And if you think about it, you wouldn’t have any time to plan what to say whatsoever because when you’re speaking with someone, you have to speak without much thinking – or else your speech is going to be hesitant and you’re going to experience the so-called “writing mode” of your mind and eventually you’ll get stuck for words.

In a group conversation, however, you can plan EXACTLY what you’re going to say while others are speaking, and then you just have to find the right moment to open your mouth and deliver the sentence.

Obviously, if you’re serious about your fluency development, you have to learn to speak spontaneously and without much thinking, but the point I’m trying to make here is – planning your speech in advance is a useful strategy for group conversations because unlike one-to-one conversations you actually have the time to do it, and on top of that – speaking spontaneously during a group conversation is much harder because of the additional stress.

STRATEGY #2: Waiting For the Right Moment

If you’re surrounded with 5 other people, you can quietly bide your time and wait till the right opportunity presents itself for you to say something.

You don’t have to say something unless someone asks you a direct question, and if you think about it, it’s an added bonus in comparison with a one-to-one conversation where you’re desperately trying to say something to the other person to get the conversation going!

In a group, there’s always someone making sure that the conversation keeps going, so you can wait till you’re confident that you can say something – and in addition, you’ll have it all planned out beforehand as per the previous strategy.

One of the most embarrassing moments when having a one-to-one conversation is not knowing what to say, and you can pretty much avoid such situations where there’s many people involved.

STRATEGY #3: Choose Your Physical Location Wisely

Another interesting aspect of group socialization is your physical location within the group.

If you’re standing next to someone who’s not really interested in what you have to say, for example, you’re also going to find it much harder to say something – especially if that person is charismatic and quite naturally draws most of the crowd’s attention to himself.

If I’m in a situation like that, I would most definitely detach myself from that person and move next to someone who’s more friendly thus surrounding myself with a more positive vibe and ensuring that there’s someone next to me who’s more likely to listen to what I have to say.

As an added bonus, it’s a great way of ensuring you’re going to have someone to talk to when the group conversation is over!

For example, you’re all going back to the class, and then you can have a short one-to-one conversation with the person you’ve been standing next to.

And now, a few tips on how to manage yourself mentally during a group conversation.

TIP #1: Don’t Take Things Personally!

Believe it or not, but most people don’t actually mean to show you any disrespect by interrupting you or starting saying something right after you’ve finished your sentence.

It’s just human nature, so try not to get too upset about it.

Also, please bear in mind that this aspect will oftentimes actually work in your favor!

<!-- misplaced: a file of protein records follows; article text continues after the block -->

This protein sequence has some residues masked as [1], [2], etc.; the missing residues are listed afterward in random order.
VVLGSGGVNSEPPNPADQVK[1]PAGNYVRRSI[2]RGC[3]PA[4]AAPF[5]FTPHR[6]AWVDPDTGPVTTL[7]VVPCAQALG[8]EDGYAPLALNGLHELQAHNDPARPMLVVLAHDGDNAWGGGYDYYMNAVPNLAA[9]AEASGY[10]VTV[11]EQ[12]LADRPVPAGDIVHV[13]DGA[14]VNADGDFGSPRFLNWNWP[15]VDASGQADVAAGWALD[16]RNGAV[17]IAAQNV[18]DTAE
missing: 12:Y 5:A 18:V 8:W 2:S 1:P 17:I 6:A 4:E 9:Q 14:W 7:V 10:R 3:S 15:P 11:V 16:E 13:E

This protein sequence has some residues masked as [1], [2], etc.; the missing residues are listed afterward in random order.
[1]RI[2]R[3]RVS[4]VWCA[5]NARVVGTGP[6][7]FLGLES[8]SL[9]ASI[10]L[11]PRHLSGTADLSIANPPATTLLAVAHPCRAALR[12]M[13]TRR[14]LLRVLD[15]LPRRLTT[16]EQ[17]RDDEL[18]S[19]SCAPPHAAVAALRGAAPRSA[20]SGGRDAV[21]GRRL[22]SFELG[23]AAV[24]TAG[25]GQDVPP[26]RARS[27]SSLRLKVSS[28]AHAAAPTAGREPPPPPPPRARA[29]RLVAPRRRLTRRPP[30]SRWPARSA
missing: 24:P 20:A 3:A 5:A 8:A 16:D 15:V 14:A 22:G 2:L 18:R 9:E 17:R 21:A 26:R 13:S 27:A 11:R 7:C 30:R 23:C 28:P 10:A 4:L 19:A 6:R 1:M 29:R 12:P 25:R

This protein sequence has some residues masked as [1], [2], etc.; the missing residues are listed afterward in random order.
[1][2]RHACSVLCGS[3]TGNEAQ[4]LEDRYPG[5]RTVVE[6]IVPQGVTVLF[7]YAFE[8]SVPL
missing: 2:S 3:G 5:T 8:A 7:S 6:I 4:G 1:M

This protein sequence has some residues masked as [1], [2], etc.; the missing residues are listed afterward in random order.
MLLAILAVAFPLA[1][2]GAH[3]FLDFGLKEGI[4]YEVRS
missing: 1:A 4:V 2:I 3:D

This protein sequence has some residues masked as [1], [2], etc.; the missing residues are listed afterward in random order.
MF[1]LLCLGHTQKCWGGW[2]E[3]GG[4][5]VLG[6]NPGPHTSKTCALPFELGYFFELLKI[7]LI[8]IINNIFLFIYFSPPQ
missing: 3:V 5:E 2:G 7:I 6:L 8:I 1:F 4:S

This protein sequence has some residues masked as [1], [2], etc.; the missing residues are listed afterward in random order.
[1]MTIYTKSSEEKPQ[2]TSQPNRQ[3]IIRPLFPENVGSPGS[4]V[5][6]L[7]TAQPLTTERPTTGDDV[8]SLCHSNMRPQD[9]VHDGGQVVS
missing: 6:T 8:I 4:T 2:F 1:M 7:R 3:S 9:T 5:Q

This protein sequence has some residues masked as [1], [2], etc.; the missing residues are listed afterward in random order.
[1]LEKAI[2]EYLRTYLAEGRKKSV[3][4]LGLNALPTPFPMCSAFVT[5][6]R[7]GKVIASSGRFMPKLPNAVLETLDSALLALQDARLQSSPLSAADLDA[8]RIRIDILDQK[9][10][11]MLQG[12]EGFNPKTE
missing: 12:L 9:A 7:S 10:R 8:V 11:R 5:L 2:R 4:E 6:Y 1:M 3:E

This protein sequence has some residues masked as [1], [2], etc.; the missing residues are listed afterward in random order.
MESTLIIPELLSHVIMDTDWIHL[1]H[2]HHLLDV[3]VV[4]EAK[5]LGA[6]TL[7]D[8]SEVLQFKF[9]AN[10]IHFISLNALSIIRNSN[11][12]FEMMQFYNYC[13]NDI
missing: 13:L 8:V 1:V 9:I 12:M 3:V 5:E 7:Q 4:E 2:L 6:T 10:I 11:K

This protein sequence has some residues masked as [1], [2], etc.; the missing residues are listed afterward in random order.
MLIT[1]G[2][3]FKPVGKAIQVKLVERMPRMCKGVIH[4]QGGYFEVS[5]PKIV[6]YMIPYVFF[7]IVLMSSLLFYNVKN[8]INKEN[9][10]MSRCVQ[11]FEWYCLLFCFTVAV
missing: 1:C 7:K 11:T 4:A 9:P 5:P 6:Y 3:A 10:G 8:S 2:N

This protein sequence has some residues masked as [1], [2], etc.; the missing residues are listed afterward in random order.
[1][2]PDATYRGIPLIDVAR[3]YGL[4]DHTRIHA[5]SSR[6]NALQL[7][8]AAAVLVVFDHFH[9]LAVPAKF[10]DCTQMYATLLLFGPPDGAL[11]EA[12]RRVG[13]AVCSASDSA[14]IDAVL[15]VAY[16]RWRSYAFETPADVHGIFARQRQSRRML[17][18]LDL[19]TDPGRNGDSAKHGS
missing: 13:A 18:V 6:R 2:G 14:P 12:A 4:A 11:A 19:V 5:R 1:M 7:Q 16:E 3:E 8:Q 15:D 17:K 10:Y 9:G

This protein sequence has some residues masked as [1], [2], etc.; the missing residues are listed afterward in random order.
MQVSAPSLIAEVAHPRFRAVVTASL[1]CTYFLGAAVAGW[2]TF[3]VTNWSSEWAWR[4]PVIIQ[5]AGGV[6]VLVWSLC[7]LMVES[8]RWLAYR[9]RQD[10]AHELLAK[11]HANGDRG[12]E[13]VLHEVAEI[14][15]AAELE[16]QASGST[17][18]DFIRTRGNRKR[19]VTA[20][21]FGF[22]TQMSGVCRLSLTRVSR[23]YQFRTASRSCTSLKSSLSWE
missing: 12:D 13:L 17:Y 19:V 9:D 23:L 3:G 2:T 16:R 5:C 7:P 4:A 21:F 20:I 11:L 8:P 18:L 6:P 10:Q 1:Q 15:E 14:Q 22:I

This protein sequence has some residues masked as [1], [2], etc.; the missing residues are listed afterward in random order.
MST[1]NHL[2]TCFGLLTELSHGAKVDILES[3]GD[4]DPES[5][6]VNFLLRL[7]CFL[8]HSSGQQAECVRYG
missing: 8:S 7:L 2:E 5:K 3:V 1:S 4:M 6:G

When people are in a hurry to say something right after you’ve said your piece, they might actually not spot some mistake you’ve just made so their ignorance is actually a good thing in such a situation, right?

TIP #2: Be Short and To-The-Point!

Do you think that providing short answers and saying things using very simple language is going to send the message out there that you’re not a decent English speaker?

Guess what?

Nothing could be further from the truth!

It’s actually what a group conversation often demands – being able to say what you want to say quite fast thus making your point in a short time and allowing others to chime in as well.

So – you’re actually going to do yourself and others a favor by keeping it short and simple.

TIP #3: Perceive a Group Conversation as a Public Speaking Exercise!

When you’re super-anxious to say something when there’s other English speakers present and you think that you’d be better off keeping your mouth shut, remember that opening your mouth in such a situation is actually public speaking.

Most people are afraid of public speaking.

As a matter of fact, I once read that fear of public speaking is one of the biggest fears people have!

So, if you’re feeling very anxious to say something when having a lunch break with your workmates, for example, try to persuade yourself that this is a very useful exercise for overcoming fear of public speaking.

Try to get yourself in the kind of mindset where you ignore people around you and just say something without any regard for its correctness or anything.

Just say what you wanted to say, and tell yourself: “I don’t care what others think of my English – I know it’s good anyway!”

* * *

Now, I’d like you to share your experiences with other blog readers ❗

Have you ever had any funny or awkward situations when speaking in English with a group of people?

Let me know in the comments section below and let’s get the conversation going! 🙂

Robby

P.S. Would you like to find out why I’m highlighting some of the text in red? Read this article and you’ll learn why it’s so important to learn idiomatic expressions and how it will help you to improve your spoken English!

P.S.S. Are you serious about your spoken English improvement? Check out my English Harmony System HERE!

English Harmony System

Comments on this entry are closed.

  • No problem Gideon, you’re welcome! 😉

  • gideon

    Hi Robby, I want to thank for imparting knowledge to me.

  • Yes, I can totally relate to you – in this case it doesn’t even matter whether it’s your own native language or English – it’s much harder to speak in such awkward situations whatever the language involved!

  • Jovanny Polezh

    Hi there, Robby! Thanks for sharing your experience!

    As for me, several times, I found it hard to speak in big groups completely consisting of girls, excluding me))
    all these, you know, polishes, lashes, wigs, hair straighteners, guys… GOSH! It’s unbearable 😀